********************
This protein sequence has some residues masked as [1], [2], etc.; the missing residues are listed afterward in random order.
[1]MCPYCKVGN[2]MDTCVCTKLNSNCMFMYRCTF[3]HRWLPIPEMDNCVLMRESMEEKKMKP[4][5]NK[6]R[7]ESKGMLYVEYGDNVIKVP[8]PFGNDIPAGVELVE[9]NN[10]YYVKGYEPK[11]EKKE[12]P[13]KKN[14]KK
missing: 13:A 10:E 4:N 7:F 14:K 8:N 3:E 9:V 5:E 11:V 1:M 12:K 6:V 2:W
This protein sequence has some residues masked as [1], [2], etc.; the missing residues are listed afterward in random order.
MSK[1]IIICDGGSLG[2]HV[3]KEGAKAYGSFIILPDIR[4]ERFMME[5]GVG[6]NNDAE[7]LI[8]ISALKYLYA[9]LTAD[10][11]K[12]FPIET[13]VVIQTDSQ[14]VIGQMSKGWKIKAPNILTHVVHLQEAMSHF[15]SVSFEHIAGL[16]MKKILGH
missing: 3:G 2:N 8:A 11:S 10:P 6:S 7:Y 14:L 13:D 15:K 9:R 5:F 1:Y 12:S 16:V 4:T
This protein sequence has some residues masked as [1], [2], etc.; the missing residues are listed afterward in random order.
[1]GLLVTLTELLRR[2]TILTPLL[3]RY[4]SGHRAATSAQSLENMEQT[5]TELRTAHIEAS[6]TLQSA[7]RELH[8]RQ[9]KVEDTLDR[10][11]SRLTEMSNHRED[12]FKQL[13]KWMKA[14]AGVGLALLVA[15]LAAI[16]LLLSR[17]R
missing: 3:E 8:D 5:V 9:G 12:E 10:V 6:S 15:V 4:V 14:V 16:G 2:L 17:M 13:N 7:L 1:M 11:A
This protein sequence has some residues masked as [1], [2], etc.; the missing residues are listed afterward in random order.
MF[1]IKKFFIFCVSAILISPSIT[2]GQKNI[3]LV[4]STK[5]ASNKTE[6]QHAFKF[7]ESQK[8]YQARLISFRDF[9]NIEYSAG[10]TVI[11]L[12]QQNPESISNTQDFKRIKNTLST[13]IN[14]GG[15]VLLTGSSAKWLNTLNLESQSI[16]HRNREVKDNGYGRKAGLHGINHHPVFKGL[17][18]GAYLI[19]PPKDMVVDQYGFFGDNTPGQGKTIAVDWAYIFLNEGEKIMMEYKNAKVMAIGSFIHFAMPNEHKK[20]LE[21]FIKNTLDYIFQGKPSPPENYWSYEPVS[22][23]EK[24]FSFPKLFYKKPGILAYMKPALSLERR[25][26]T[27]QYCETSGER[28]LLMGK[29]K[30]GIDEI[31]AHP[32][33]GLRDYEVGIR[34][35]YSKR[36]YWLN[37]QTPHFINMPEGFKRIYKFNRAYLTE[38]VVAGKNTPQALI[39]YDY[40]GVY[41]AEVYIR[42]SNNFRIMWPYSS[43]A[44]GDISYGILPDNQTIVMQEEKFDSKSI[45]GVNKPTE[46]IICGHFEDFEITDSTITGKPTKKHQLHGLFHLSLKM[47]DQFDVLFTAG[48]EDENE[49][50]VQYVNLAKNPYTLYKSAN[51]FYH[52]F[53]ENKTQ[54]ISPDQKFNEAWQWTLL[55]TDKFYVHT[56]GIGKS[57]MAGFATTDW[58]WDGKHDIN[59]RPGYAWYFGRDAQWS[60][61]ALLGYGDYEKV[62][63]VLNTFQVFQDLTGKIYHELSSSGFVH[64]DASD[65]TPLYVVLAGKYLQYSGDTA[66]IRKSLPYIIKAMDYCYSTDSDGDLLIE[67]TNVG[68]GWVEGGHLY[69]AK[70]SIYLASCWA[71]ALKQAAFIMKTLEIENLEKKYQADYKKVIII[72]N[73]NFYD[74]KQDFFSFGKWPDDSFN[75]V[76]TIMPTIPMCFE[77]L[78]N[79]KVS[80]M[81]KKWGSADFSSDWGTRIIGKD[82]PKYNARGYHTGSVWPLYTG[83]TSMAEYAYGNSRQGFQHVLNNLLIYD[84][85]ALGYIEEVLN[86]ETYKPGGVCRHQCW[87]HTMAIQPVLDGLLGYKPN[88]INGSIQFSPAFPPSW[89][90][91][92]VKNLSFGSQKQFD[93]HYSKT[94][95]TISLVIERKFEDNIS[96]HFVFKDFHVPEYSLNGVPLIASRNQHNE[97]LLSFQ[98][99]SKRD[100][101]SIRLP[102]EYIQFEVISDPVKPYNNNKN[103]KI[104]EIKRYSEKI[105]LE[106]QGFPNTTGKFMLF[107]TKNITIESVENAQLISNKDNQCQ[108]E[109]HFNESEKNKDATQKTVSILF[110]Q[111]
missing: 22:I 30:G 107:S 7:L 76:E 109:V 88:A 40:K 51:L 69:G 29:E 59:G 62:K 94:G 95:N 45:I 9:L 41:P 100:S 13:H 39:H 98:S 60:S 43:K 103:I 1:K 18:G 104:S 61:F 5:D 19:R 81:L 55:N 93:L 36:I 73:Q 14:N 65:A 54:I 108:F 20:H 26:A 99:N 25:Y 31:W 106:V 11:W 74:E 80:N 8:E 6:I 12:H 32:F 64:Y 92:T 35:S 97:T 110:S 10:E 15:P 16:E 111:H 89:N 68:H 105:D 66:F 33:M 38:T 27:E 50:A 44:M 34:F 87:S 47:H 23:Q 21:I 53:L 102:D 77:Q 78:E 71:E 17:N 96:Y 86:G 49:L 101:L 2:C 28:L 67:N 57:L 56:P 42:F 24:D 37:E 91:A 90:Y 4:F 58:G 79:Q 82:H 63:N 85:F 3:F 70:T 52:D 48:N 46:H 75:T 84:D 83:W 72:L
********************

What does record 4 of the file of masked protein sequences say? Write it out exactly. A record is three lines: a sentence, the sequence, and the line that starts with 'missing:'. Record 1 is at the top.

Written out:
This protein sequence has some residues masked as [1], [2], etc.; the missing residues are listed afterward in random order.
MF[1]IKKFFIFCVSAILISPSIT[2]GQKNI[3]LV[4]STK[5]ASNKTE[6]QHAFKF[7]ESQK[8]YQARLISFRDF[9]NIEYSAG[10]TVI[11]L[12]QQNPESISNTQDFKRIKNTLST[13]IN[14]GG[15]VLLTGSSAKWLNTLNLESQSI[16]HRNREVKDNGYGRKAGLHGINHHPVFKGL[17][18]GAYLI[19]PPKDMVVDQYGFFGDNTPGQGKTIAVDWAYIFLNEGEKIMMEYKNAKVMAIGSFIHFAMPNEHKK[20]LE[21]FIKNTLDYIFQGKPSPPENYWSYEPVS[22][23]EK[24]FSFPKLFYKKPGILAYMKPALSLERR[25][26]T[27]QYCETSGER[28]LLMGK[29]K[30]GIDEI[31]AHP[32][33]GLRDYEVGIR[34][35]YSKR[36]YWLN[37]QTPHFINMPEGFKRIYKFNRAYLTE[38]VVAGKNTPQALI[39]YDY[40]GVY[41]AEVYIR[42]SNNFRIMWPYSS[43]A[44]GDISYGILPDNQTIVMQEEKFDSKSI[45]GVNKPTE[46]IICGHFEDFEITDSTITGKPTKKHQLHGLFHLSLKM[47]DQFDVLFTAG[48]EDENE[49][50]VQYVNLAKNPYTLYKSAN[51]FYH[52]F[53]ENKTQ[54]ISPDQKFNEAWQWTLL[55]TDKFYVHT[56]GIGKS[57]MAGFATTDW[58]WDGKHDIN[59]RPGYAWYFGRDAQWS[60][61]ALLGYGDYEKV[62][63]VLNTFQVFQDLTGKIYHELSSSGFVH[64]DASD[65]TPLYVVLAGKYLQYSGDTA[66]IRKSLPYIIKAMDYCYSTDSDGDLLIE[67]TNVG[68]GWVEGGHLY[69]AK[70]SIYLASCWA[71]ALKQAAFIMKTLEIENLEKKYQADYKKVIII[72]N[73]NFYD[74]KQDFFSFGKWPDDSFN[75]V[76]TIMPTIPMCFE[77]L[78]N[79]KVS[80]M[81]KKWGSADFSSDWGTRIIGKD[82]PKYNARGYHTGSVWPLYTG[83]TSMAEYAYGNSRQGFQHVLNNLLIYD[84][85]ALGYIEEVLN[86]ETYKPGGVCRHQCW[87]HTMAIQPVLDGLLGYKPN[88]INGSIQFSPAFPPSW[89][90][91][92]VKNLSFGSQKQFD[93]HYSKT[94][95]TISLVIERKFEDNIS[96]HFVFKDFHVPEYSLNGVPLIASRNQHNE[97]LLSFQ[98][99]SKRD[100][101]SIRLP[102]EYIQFEVISDPVKPYNNNKN[103]KI[104]EIKRYSEKI[105]LE[106]QGFPNTTGKFMLF[107]TKNITIESVENAQLISNKDNQCQ[108]E[109]HFNESEKNKDATQKTVSILF[110]Q[111]
missing: 22:I 30:G 107:S 7:L 76:E 109:V 88:A 40:K 51:L 69:G 29:E 59:G 62:K 94:G 95:N 45:I 9:L 41:P 100:S 13:H 39:H 98:S 60:S 43:K 103:I 1:K 18:G 104:S 61:F 5:D 19:R 81:L 55:N 93:L 36:I 73:Q 14:N 65:A 54:I 108:F 20:H 26:A 99:N 25:Y 31:W 106:V 11:W 74:E 80:N 8:E 6:I 12:H 32:F 64:Y 92:T 35:S 97:T 110:S 10:E 15:P 16:E 111:H 89:N 68:H 105:D 66:F 33:M 38:T 27:E 50:A 44:M 34:F 87:S 47:H 23:Q 21:I 53:L 102:D 77:Q 78:E 71:E 17:N 96:Y 86:G 49:L 101:L 2:C 28:L 67:N 57:L 56:P 42:F 24:D 37:E 91:A 90:Y 4:F 58:G 79:Q 82:H 63:N 85:F 3:F 70:T 52:D 48:N 46:H 75:T 84:D 83:W 72:L